Mara Elephant Project has a human-elephant toolkit that we consider to be our best practices in mitigating human-elephant conflict. All of the methods found in this toolkit are practices we’ve seen to be effective from partners and implemented, for example the use of a helicopter, or are practices we’ve tested and made into our own, like chili fences and unmanned aerial vehicles.
One such method that is new for MEP and has exciting potential are flashing light fences. MEP got the idea from predator conservation organizations that were using them with great success around bomas to keep cattle safe from lions. The device is essentially a system of light bulbs that flash intermittently that simulate the movement of a person around a boma and thereby deter predators.
A Light for Life photo of a Lion Entry Deterrent Light being installed around a boma.
Since these fences were proven so effective at keeping predators away from farm animals, MEP thought they’d be equally as effective in keeping elephants out of crops. The fences involve using solar panels and lights all connected with cables and stuck on top of posts that are secured around the crops. The flashing lights are all solar powered, so they are able to recharge during the day to be used primarily at night when the majority of crop raiding occurs.
The Transmara at the beginning of 2018 was a high conflict area with crops ripening and hungry elephants going into farms almost nightly. Our Transmara team was desperate for a new mitigation method that would be permanent and cost effective. MEP rangers built the first flashing light fence in the Transmara in January and so far, it’s been working wonderfully. Every time MEP rangers were called into a farm to chase elephants out using flash bangs, the elephants had already moved on from other farms because of the bright lights.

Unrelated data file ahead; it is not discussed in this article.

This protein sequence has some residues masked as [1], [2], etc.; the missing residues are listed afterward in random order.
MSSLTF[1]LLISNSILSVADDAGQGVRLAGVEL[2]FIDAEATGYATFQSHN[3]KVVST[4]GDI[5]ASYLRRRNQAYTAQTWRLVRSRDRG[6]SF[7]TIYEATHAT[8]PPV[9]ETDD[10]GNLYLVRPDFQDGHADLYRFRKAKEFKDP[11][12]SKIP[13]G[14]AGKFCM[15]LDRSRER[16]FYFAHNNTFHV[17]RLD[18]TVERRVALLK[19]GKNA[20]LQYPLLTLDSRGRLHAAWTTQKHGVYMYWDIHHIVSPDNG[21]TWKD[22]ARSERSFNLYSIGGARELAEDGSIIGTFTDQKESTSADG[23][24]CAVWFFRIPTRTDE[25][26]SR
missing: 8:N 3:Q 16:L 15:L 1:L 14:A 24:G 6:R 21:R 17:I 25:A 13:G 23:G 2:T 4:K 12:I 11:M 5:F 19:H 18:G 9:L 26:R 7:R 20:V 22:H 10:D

MEP rangers installing a flashing light fence in the Transmara.
The flashing lights around a farm caused enough of a disruption that elephants stayed out of the farms. One MEP ranger noted that a farmer was so grateful to MEP for being able to spend a whole night sleeping.
The flashing light fence in the Transmara.
The new flashing light fence is a cheap and effective mitigation tool even compared to chili fences. The fences are installed by MEP rangers who were trained by Kenyan conservationist David Mascall, who has been installing Lion Entry Deterrent Lights for years with great success. Community members also help with installation and their only task after installation is to ensure the lights don’t get stolen, which they’ve reported is a much easier task than keeping elephants out of their farms.
David Mascall of Light For Life demonstrates how he installs Lion Entry Deterrent (LED) lights to some members of Friends of Nairobi National Park by Shots by Sema.
The whole solar light kit includes eight bulbs that cover 100 meters costing just $300. MEP has started with five total units that allowed us to install 500 meters of fencing in the Transmara for just $1,500. We’ve already found this method to be much more sustainable than chili fences, which are not reusable because the chili powder and used engine oil mixture runs off after every rain. Additionally, with chili fences, they keep elephants out, but other wildlife is undeterred.
MEP can see that the flashing light fences are going to become a permanent part of the MEP human-elephant conflict toolkit and are already a great asset that can be reused during high conflict seasons like harvest and uninstalled during low conflict seasons.